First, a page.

From a visit to the grocery store:

The next person to make a million bucks will be the guy who invents a grocery bag that you can lift from an upper corner without risking a rip and imperiling everything you've just bought.

I raise this because I saw something Sunday morning I had never seen before. A Giant Food checkout clerk tried to pick up a bag this way. She failed in spectacular fashion. The mixture of egg yolks, romaine lettuce, rye bread and bright orange baby food all over the floor would have made a modern artist proud.

I asked the clerk whether the giants of Giant would be angry at her if they knew she had tried to lift the bag from the top.

"I don't think so," she said. "They never trained us or anything. It's not like it's in a manual of how to be a checkout clerk or anything."

Maybe it should be.

You might not think so, but the grocery is a busy place at 8:10 on a Sunday morning. Deliveries are being made, shelves are being stocked, cash register drawers are being loaded and stray carts are being collected from the parking lot. Another opening of another show.

The only thing missing is customers. For that reason, the grocery lets down its hair a little. You'd never find a floor-waxing machine left in the middle of the dairy aisle on a Saturday afternoon. But on a Sunday morning, you do.

The machine looks like a large lawn mower. I grab the handle so I can move the whole contraption aside and get at the skim milk.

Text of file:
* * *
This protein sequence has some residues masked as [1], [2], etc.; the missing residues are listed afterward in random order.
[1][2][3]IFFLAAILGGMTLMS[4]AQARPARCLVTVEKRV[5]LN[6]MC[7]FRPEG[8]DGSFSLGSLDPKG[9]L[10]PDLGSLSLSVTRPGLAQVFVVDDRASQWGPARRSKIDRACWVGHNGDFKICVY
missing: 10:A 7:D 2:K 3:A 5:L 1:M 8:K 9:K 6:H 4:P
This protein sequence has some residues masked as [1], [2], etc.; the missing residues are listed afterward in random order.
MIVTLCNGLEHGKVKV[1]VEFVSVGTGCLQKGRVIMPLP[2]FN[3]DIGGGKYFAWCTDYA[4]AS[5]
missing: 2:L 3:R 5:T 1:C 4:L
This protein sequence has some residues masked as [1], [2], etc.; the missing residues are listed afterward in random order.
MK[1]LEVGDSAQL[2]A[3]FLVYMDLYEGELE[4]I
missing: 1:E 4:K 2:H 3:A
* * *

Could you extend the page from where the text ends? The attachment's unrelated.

The thing starts shaking and humming.

This can't be happening.

I grab the handle again. I grab it a third time.

Whirrrrrrrrrr. A large rotary brush is grinding away at the linoleum floor.

I start rehearsing what I'm going to tell Giant's lawyers: "Gentlemen, I'm terribly sorry about the three-foot-deep crater in your floor. But if the machine hadn't been there in the first place . . . . "

Ten-month-old Emily is sitting in the grocery cart. She is watching the brush go round and round and round. She starts giggling.

Thanks, Emily. Come see your old man in jail, willya?

On the fourth grab, I apparently hit the proper switch. The motor cuts off. The machine stops whirring. The floor looks fine. A little shinier, actually.

The whole episode has taken perhaps 45 seconds. Mercifully, because it's Sunday morning, no one has seen me.

Emily is at the age and stage where she has the "grab-sies." She is bound and determined to inspect everything she can reach. That means that no grape, no cookie, no can of tomato paste is safe from her attempted clutches. It takes a dad with fast hands to keep trouble from starting.

But some hands, and some Dads, aren't at their fastest on Sunday mornings. As this Dad is making up his mind whether it'll be the white napkins or the yellow, Emily starts dismembering a roll of paper towels. Dad notices just in time.

As Dad passes the intersection of Cleaning Materials and Magazines, Emily reaches out from her seat in the shopping cart, as if for a brass ring, and knocks a copy of Esquire to the floor. The cover story is about how much fathers love their children. "Except at the grocery store," I mutter, as I replace the magazine in the rack.

Where do you toss your shopping list when you've crossed off every last "O.J." and "Froz. Veg."? I have never solved this one. I am told that groceries have trash cans at the end of their checkout lines, for exactly this purpose. But I've never seen one.

My solution this Sunday morning: let Emily play with the list until we're ready to go. She does a wonderful job of crushing and uncrushing it, so that it looks like a ten-year-old $10 bill. Outside, I gently take it away from her and throw it in a trash can. She has been kept quiet for ten minutes, and I've avoided littering the cart with a list. Perfect.

Home again. I'm unloading the bags from the car. I start to reach for one of them by the upper edge. Emily picks this moment to start whimpering.

Who says kids don't know best?